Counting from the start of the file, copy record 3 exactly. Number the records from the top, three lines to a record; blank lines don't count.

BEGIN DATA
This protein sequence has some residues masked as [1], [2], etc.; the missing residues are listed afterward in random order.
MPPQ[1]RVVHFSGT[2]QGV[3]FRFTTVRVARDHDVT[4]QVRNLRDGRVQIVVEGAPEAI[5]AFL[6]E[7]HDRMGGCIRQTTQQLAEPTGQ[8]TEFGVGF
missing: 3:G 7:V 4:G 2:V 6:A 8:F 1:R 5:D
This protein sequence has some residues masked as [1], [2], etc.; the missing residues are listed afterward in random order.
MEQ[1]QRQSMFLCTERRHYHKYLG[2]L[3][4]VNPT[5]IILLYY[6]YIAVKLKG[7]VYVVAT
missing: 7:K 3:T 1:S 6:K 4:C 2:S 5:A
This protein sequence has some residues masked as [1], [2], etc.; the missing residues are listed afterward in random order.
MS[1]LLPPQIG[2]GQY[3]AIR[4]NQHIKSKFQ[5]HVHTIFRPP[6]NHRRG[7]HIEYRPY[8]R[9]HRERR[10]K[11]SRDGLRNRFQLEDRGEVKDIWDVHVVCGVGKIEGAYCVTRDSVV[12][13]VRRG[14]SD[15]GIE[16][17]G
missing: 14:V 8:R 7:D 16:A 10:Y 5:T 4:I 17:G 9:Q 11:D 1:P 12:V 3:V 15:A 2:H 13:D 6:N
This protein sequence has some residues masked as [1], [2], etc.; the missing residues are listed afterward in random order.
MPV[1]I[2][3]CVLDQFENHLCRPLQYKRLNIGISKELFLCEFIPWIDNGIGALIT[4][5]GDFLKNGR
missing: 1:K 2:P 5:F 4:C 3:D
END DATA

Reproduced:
This protein sequence has some residues masked as [1], [2], etc.; the missing residues are listed afterward in random order.
MS[1]LLPPQIG[2]GQY[3]AIR[4]NQHIKSKFQ[5]HVHTIFRPP[6]NHRRG[7]HIEYRPY[8]R[9]HRERR[10]K[11]SRDGLRNRFQLEDRGEVKDIWDVHVVCGVGKIEGAYCVTRDSVV[12][13]VRRG[14]SD[15]GIE[16][17]G
missing: 14:V 8:R 7:D 16:A 10:Y 5:T 4:I 17:G 9:Q 11:D 1:P 12:V 3:V 15:A 2:H 13:D 6:N